Monday, April 28, 2014

All or None

"Parents Call Cops on Teens" I found this story amusing in some ways. But I also found it stupid. What a stupid bunch of parents. 

See, I don't like the idea of banning books. It isn't because I don't think there are some books that are trash and should be burned. Should never be published, in fact. I do think there is material out there that should be tossed on bonfires. But I'm opposed to anyone telling another person what to read, watch, listen to, or think. The only exception I make to the material that denigrates human beings, women and children in particular, into objects of abuse. These come from sick, twisted minds and have no place in any civilized society.

There are materials on the market - books, movies, magazines, songs, programs that I find very offensive and believe should not be out there. But I have no right to try and stop someone who wants that from seeking it out. I don't like it but I have no say in their choices. 

There are people who are actively trying to ban all Christian literature, television programing, movies, and radio programs. I'm a Christian and I'm threatened by that. No one has a right to prevent me from seeking out those things and reading, watching, and listening to them.

If you seek a righteous society it must be obtained by choice, not by force. In an equal society, that is balanced and just, you must allow people to choose between good and evil. Joshua said, "Choose you this day whom you will serve. But as for me and my house, we will serve the Lord." He didn't make the choice for them. He gave them the choice. Their choice could result in separation from the nation. He knew that. His choice was clear. Theirs was up to them. He turned his back and walked into the Promised land. I doubt he looked back to see who followed.

You need to be teaching your children from the time they are toddlers what is that good reading material and what is garbage. I remember when my youngest son, David came and told me some adolescent books he'd requested were inappropriate for him to read. He was 13. I didn't tell him. He told me. And he tossed them, the whole set that he'd requested as gifts or had bought with his own money. His daughter has been watching t.v. shows and on occasion will say, "Mawmaw, I don't think this is appropriate for me to watch." She's seven. We turn it off or change the program.I don't watch much t.v., particularly children's programing since my sons grew up. I take her word for it because she's been taught. 

We live in a nation predicated upon free speech. And you can't have it both ways. Either it is free to all or it is free to none, no matter how much I dislike the other side, no matter how much they dislike mine.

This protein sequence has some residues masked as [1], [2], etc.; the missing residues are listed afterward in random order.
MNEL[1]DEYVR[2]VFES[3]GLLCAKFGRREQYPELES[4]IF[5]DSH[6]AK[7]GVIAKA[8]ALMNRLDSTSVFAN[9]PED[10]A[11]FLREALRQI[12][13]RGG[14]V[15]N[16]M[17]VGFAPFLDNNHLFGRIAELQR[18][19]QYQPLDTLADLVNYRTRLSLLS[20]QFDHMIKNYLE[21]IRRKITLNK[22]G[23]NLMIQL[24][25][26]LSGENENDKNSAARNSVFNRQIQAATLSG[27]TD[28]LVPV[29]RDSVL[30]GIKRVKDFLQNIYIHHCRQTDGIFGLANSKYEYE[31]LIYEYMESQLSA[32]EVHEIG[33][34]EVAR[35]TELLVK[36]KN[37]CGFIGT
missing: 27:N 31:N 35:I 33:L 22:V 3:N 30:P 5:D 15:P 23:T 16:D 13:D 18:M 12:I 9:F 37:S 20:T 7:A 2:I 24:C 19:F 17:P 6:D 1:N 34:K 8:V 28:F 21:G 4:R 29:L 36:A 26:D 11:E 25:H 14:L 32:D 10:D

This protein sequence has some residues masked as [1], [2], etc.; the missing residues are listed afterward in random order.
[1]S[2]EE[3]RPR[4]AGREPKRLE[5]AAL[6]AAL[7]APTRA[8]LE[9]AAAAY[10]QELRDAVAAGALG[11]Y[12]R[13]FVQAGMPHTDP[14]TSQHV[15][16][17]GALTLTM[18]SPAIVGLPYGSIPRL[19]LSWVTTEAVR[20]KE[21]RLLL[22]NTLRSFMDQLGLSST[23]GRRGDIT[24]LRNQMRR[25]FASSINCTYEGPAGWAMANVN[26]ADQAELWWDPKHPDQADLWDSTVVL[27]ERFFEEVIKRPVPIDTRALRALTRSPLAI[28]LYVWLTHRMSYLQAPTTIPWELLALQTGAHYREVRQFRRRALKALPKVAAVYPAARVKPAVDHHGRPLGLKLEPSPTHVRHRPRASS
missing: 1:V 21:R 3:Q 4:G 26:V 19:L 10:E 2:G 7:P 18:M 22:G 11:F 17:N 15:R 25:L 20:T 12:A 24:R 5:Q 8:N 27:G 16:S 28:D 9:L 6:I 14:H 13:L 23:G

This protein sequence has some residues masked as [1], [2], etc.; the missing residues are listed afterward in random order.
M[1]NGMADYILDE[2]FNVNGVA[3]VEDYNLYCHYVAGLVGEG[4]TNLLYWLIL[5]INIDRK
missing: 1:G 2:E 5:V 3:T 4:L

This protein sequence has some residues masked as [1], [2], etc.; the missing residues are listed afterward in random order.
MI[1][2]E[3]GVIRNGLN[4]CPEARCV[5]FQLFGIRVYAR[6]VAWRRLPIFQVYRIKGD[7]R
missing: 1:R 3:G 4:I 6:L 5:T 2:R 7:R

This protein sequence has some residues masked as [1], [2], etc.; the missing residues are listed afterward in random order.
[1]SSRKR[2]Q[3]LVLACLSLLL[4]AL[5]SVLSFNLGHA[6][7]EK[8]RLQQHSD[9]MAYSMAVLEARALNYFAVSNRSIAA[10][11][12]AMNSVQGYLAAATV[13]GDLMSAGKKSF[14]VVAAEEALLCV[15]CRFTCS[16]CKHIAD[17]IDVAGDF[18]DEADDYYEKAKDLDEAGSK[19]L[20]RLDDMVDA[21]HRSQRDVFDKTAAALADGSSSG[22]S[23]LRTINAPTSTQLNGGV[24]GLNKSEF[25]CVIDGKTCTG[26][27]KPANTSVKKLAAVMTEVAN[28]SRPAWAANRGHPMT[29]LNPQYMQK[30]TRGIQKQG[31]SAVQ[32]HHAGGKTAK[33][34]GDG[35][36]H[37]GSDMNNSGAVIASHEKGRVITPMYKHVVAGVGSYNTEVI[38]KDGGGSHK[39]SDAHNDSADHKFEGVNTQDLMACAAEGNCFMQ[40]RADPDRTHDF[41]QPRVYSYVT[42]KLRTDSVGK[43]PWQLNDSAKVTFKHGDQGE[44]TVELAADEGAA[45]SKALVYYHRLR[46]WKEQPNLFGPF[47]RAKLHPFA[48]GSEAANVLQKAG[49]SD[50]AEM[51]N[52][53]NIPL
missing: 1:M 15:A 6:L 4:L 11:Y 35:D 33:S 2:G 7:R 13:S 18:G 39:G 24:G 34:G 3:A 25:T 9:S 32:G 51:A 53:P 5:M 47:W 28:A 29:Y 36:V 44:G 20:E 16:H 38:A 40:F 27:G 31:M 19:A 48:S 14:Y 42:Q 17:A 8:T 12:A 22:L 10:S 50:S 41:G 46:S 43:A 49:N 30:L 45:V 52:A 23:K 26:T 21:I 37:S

Sunday, April 27, 2014

False Impressions

I was talking with my Aunt Phillis this weekend about something while we were in the car. She and my uncle were visiting from Atlanta for the weekend. Something was said about King David. I don't remember what but she told me about how everyone seemed to paint David as such a good man when in fact, he was a terrible man. He stole another man's wife. I laughed at her but the realization struck me that it was true. Not only was he an adulterer but a murderer. He arranged the death of the woman's husband. That's pretty awful when you think about. But the Bible calls him a man after God's own heart. 

I pointed out to her that not only did it seem that David was painted better than he actually was, Bathsheba, the woman he lusted after, was made to sound like a victim. Go back and read the story. There isn't much said about her but when I read it I feel like she was taken advantage of. The truth is she was a participant. 

I hear some of you now saying, "She had no choice! He was the King!" 

Hogwash. She could have said no. She could actually have gone to the elders and complained or to the priest. She could have raised a huge stink. There were things she could have done to draw a lot of attention. There were people who would have been thrilled to publish the news. But when summoned, she went, took off her clothes, and had sex with the King. She went home, continued to bathe on her exposed rooftop, and when she became pregnant, she moseyed over and told David. Do not tell me she didn't know she could be seen by anyone in the palace. She lived close enough to the palace that she knew exactly which windows the king spent time looking out. When her husband came home, to be set up as the illegitimate child's father, she kept her mouth shut. She never cried rape, a heinous crime punishable by death. So was murder.